VIRTUAL COLLECTION OF ASIAN MASTERPIECES

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Ottoman Reception Room
46071
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Why this is a
Masterpiece

Only a few museums in the world present this type of reception room from a traditional Arab courtyard house. The interior in Dresden originally came from a Damascus-style residential house. It was made in the so-called “Turkish Rococo style”. The year 1225 (the Islamic calendar year, corresponding to 1810 AD) is inscribed on one of the pieces in the group, but the room might be older. In former times there were many hundreds of such rooms in Damascus, but relatively few still exist. The usual life span of an interior was no more than three or four generations. The interiors were repaired, reconditioned, or the decorations were replaced. The military conflicts during this period did not support the long-term preservation of this style. Most of the rooms still found in the orient have been heavily altered, i.e. rebuilt or over-painted and varnished, almost without exception. With these facts in mind, the Völkerkunde Museum in Dresden has received an original wooden interior of great value.

History of the Object
In 1898 Karl Ernst Osthaus, a collector of oriental art, travelled around the Orient collecting hand-made artwork in factories and bazaars. An Oriental interior was also supposed to make up part of his collection to no avail. He passed the responsibility to the German Consulate in Damascus. They in turn assigned the task to Hermann Burchardt, a German photographer living in Damascus. It was Burchardt who found an interior which he disassembled, packed and sent to Germany. When the wooden pieces finally arrived in Hagen, where Osthaus lived, the pieces were put in the attic of his villa and were quickly forgotten, It was only after Osthaus’ death in 1921 that the panels were rediscovered. One of the inheritors of the Osthaus estate was the art historian, Hellmuth A. Fritzsche, who came from Dresden. Thanks to him the Völkerkunde Museum received the room in 1930. Because of adverse circumstances and problems concerning exhibition space, the interior remained hidden from view. The years have left their mark on the room. The exuberant decorations are hardly recognizable under all the dirt and surface coatings. In 1998 the restoration of the Damascus Room began. Since July 2005 the Dresden Damascus room has been presented in the museum’s exhibition as a project in progress.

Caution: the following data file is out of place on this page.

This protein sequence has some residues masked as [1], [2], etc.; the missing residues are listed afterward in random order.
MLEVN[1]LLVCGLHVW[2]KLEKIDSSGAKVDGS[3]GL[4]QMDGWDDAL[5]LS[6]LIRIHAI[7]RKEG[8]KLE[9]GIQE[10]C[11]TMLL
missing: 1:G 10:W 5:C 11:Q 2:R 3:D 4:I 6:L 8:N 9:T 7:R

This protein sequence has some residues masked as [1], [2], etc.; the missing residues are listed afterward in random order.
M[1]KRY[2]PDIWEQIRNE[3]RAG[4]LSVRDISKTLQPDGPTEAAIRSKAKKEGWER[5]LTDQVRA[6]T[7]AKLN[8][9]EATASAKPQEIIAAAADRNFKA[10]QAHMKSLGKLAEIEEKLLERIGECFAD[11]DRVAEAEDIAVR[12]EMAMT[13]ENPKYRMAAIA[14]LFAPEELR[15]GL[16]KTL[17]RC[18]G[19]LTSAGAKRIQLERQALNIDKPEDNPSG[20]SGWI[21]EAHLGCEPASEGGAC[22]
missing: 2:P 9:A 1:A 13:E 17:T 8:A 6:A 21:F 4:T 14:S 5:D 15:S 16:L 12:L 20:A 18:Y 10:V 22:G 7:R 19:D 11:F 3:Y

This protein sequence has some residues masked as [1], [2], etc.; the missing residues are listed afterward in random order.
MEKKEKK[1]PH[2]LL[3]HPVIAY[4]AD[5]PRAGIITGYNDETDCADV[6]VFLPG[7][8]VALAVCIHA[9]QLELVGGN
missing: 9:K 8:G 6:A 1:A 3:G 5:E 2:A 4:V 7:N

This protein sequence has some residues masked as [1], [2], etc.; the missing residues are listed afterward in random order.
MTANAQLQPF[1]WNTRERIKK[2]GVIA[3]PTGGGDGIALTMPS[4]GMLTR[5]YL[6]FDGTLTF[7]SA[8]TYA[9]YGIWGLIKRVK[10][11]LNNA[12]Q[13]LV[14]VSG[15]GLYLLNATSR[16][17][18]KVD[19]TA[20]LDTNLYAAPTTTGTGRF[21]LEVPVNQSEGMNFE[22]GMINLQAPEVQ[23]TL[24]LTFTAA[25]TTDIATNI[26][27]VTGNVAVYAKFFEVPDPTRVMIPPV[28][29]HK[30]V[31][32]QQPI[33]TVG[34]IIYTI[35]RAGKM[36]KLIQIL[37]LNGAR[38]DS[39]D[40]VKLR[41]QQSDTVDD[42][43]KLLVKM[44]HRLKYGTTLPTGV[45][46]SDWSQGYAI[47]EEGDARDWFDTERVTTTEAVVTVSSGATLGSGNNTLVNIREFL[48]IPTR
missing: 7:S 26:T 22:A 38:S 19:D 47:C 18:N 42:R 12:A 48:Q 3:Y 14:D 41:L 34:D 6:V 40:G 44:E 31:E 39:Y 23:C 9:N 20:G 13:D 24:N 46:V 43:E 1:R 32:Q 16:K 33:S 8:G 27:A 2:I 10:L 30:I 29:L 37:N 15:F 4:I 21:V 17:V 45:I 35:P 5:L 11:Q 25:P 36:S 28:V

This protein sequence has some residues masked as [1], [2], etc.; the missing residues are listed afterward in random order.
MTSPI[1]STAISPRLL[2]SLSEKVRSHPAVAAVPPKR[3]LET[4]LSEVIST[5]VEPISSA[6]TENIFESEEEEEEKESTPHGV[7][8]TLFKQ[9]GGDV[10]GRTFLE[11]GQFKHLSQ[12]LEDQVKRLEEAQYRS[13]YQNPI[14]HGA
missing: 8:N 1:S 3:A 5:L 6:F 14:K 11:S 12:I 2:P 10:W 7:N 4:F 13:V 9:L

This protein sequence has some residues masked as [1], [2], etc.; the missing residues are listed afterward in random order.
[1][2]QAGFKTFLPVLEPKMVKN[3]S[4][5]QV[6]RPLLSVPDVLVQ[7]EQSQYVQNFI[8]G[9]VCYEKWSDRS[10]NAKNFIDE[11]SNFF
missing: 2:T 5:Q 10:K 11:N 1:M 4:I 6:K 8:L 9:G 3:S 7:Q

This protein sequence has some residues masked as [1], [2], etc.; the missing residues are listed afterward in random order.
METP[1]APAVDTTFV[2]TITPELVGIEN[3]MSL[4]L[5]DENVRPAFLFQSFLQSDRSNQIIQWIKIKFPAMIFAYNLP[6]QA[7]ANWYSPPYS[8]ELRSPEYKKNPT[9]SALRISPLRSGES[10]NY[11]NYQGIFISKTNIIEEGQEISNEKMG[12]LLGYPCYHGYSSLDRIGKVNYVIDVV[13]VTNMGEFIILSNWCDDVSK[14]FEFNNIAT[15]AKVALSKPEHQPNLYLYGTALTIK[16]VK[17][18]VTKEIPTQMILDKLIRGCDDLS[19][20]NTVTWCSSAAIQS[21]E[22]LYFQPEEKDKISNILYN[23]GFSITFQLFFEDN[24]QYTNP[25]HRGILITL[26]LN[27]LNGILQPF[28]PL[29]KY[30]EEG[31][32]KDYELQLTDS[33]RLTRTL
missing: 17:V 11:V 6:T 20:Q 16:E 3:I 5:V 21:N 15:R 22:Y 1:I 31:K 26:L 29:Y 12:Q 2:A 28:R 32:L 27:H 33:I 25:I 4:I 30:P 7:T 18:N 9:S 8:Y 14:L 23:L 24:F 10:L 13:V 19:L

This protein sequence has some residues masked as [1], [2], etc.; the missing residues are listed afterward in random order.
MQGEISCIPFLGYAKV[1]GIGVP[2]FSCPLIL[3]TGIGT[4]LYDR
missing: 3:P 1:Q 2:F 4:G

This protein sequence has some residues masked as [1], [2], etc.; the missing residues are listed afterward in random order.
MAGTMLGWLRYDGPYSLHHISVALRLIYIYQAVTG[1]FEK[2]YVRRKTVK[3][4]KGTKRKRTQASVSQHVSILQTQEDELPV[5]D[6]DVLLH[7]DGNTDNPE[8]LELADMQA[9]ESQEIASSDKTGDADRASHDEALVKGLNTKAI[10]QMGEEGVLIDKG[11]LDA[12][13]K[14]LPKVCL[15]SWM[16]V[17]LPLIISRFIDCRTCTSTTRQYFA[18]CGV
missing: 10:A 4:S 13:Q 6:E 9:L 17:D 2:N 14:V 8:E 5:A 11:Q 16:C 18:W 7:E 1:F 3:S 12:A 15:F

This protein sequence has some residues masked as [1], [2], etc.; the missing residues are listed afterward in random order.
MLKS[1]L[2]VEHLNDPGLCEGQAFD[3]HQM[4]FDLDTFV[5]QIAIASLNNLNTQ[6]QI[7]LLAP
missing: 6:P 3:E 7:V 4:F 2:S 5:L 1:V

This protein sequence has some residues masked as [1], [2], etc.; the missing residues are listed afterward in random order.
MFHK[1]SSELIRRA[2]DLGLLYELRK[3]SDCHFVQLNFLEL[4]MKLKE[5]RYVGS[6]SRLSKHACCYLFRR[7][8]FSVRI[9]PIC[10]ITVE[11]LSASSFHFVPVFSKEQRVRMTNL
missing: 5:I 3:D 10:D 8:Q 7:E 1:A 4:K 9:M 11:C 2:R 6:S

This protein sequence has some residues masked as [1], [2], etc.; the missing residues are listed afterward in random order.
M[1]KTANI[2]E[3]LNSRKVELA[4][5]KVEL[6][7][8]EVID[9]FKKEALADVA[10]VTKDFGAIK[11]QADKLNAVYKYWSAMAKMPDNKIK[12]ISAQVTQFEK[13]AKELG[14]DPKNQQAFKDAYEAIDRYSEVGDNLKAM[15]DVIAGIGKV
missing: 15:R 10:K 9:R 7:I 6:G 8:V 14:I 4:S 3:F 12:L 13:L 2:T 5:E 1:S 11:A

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Type
Architecture 
Materials
Poplar wood, walnut wood in peg and slot connections, paint and metal surfaces (tempera and glue colours, gold, copper, tin) 
Measurements
Surface area of 4 x 5,5 m Height: 5,7 m (110 single pieces) 
Creator name
Unknown 
Creator date
Unknown 
Where it was made
Damascus, Syria 
Geography
Syria 
Time period
AD 19th century ~ AD 19th century 
Creation date
19th Century; 18th Century - beginning of 19th Century 
Function
Used for receptions for guests and as a dwelling 
Acquisition
1930. Gift of Hellmuth A. Fritzsche who obtained it from the legacy of Karl Ernst Osthaus. 
Copyright
Staatliche Ethnographische Sammlungen Sachsen, Museum für Völkerkunde Dresden, Foto: Anke Scharrahs 
Acknowledgements
 
Owner
Museum für Völkerkunde Dresden (Germany) 
Museum
Museum of Ethnography, Dresden 
Credit line
Museum für Völkerkunde Dresden, Staatliche Ethnographische Sammlungen Sachsen, Staatliche Kunstsammlungen Dresden 

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